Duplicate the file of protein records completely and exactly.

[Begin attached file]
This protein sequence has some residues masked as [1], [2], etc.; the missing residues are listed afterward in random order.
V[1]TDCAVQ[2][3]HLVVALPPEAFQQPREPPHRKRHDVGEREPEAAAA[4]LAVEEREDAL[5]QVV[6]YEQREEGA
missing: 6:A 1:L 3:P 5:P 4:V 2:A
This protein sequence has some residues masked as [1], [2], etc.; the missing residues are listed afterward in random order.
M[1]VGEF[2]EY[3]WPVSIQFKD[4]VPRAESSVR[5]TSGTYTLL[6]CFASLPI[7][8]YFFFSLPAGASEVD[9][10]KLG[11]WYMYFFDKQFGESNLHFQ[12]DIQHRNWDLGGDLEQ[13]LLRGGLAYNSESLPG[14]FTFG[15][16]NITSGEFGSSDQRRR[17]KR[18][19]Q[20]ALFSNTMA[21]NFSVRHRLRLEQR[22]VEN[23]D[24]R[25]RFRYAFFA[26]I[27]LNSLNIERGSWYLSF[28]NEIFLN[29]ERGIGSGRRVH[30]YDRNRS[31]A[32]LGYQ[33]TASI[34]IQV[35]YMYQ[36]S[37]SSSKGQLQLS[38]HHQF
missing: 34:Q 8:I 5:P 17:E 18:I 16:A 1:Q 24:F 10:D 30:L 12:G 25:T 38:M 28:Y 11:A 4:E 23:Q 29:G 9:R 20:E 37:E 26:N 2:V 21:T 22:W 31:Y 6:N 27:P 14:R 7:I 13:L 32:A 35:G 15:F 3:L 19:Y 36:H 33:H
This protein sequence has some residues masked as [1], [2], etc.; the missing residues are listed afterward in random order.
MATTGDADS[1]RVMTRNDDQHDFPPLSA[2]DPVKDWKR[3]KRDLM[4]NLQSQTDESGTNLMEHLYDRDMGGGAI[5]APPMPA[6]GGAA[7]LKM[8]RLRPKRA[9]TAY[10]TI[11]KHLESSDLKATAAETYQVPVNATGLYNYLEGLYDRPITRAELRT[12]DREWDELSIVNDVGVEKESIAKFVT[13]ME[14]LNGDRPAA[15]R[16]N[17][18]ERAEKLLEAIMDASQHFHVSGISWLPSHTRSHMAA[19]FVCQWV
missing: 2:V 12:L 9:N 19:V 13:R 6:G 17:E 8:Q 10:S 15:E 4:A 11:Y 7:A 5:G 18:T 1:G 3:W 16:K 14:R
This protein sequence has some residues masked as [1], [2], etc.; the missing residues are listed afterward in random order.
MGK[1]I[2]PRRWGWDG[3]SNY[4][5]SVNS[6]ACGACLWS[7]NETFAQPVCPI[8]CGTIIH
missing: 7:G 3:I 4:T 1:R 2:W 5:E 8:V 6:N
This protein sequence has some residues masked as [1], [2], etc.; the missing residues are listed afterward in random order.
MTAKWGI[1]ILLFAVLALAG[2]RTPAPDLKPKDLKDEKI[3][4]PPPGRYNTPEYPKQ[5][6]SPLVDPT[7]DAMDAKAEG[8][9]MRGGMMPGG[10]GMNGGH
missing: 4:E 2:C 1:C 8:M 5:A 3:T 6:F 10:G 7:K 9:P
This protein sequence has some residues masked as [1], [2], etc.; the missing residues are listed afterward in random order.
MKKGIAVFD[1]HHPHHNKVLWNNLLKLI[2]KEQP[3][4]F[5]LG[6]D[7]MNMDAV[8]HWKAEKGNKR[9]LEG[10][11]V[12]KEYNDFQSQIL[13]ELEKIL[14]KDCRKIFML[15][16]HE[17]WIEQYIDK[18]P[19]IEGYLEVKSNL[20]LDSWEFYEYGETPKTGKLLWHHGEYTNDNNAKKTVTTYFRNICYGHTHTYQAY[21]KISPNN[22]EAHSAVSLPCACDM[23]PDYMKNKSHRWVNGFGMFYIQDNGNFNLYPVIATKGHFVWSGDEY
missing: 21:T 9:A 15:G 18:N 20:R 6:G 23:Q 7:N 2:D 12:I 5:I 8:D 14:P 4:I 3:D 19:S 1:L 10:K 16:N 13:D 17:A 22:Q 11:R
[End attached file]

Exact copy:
This protein sequence has some residues masked as [1], [2], etc.; the missing residues are listed afterward in random order.
V[1]TDCAVQ[2][3]HLVVALPPEAFQQPREPPHRKRHDVGEREPEAAAA[4]LAVEEREDAL[5]QVV[6]YEQREEGA
missing: 6:A 1:L 3:P 5:P 4:V 2:A
This protein sequence has some residues masked as [1], [2], etc.; the missing residues are listed afterward in random order.
M[1]VGEF[2]EY[3]WPVSIQFKD[4]VPRAESSVR[5]TSGTYTLL[6]CFASLPI[7][8]YFFFSLPAGASEVD[9][10]KLG[11]WYMYFFDKQFGESNLHFQ[12]DIQHRNWDLGGDLEQ[13]LLRGGLAYNSESLPG[14]FTFG[15][16]NITSGEFGSSDQRRR[17]KR[18][19]Q[20]ALFSNTMA[21]NFSVRHRLRLEQR[22]VEN[23]D[24]R[25]RFRYAFFA[26]I[27]LNSLNIERGSWYLSF[28]NEIFLN[29]ERGIGSGRRVH[30]YDRNRS[31]A[32]LGYQ[33]TASI[34]IQV[35]YMYQ[36]S[37]SSSKGQLQLS[38]HHQF
missing: 34:Q 8:I 5:P 17:E 18:I 16:A 1:Q 24:F 10:D 30:L 12:G 25:T 38:M 28:Y 11:A 4:E 23:Q 29:G 9:R 20:E 37:E 26:N 2:V 21:T 22:W 31:Y 6:N 27:P 14:R 7:I 13:L 32:A 35:G 15:F 3:L 19:Y 36:H 33:H
This protein sequence has some residues masked as [1], [2], etc.; the missing residues are listed afterward in random order.
MATTGDADS[1]RVMTRNDDQHDFPPLSA[2]DPVKDWKR[3]KRDLM[4]NLQSQTDESGTNLMEHLYDRDMGGGAI[5]APPMPA[6]GGAA[7]LKM[8]RLRPKRA[9]TAY[10]TI[11]KHLESSDLKATAAETYQVPVNATGLYNYLEGLYDRPITRAELRT[12]DREWDELSIVNDVGVEKESIAKFVT[13]ME[14]LNGDRPAA[15]R[16]N[17][18]ERAEKLLEAIMDASQHFHVSGISWLPSHTRSHMAA[19]FVCQWV
missing: 2:V 12:L 9:N 19:V 13:R 6:G 17:E 8:Q 10:S 15:E 4:A 11:Y 7:A 5:G 18:T 1:G 3:W 16:K 14:R
This protein sequence has some residues masked as [1], [2], etc.; the missing residues are listed afterward in random order.
MGK[1]I[2]PRRWGWDG[3]SNY[4][5]SVNS[6]ACGACLWS[7]NETFAQPVCPI[8]CGTIIH
missing: 7:G 3:I 4:T 1:R 2:W 5:E 8:V 6:N
This protein sequence has some residues masked as [1], [2], etc.; the missing residues are listed afterward in random order.
MTAKWGI[1]ILLFAVLALAG[2]RTPAPDLKPKDLKDEKI[3][4]PPPGRYNTPEYPKQ[5][6]SPLVDPT[7]DAMDAKAEG[8][9]MRGGMMPGG[10]GMNGGH
missing: 4:E 2:C 1:C 8:M 5:A 3:T 6:F 10:G 7:K 9:P
This protein sequence has some residues masked as [1], [2], etc.; the missing residues are listed afterward in random order.
MKKGIAVFD[1]HHPHHNKVLWNNLLKLI[2]KEQP[3][4]F[5]LG[6]D[7]MNMDAV[8]HWKAEKGNKR[9]LEG[10][11]V[12]KEYNDFQSQIL[13]ELEKIL[14]KDCRKIFML[15][16]HE[17]WIEQYIDK[18]P[19]IEGYLEVKSNL[20]LDSWEFYEYGETPKTGKLLWHHGEYTNDNNAKKTVTTYFRNICYGHTHTYQAY[21]KISPNN[22]EAHSAVSLPCACDM[23]PDYMKNKSHRWVNGFGMFYIQDNGNFNLYPVIATKGHFVWSGDEY
missing: 21:T 9:A 15:G 18:N 20:R 6:G 23:Q 7:N 2:D 12:I 5:I 8:D 14:P 4:I 3:D 19:S 1:L 10:K 16:N 13:D 17:A 22:Q 11:R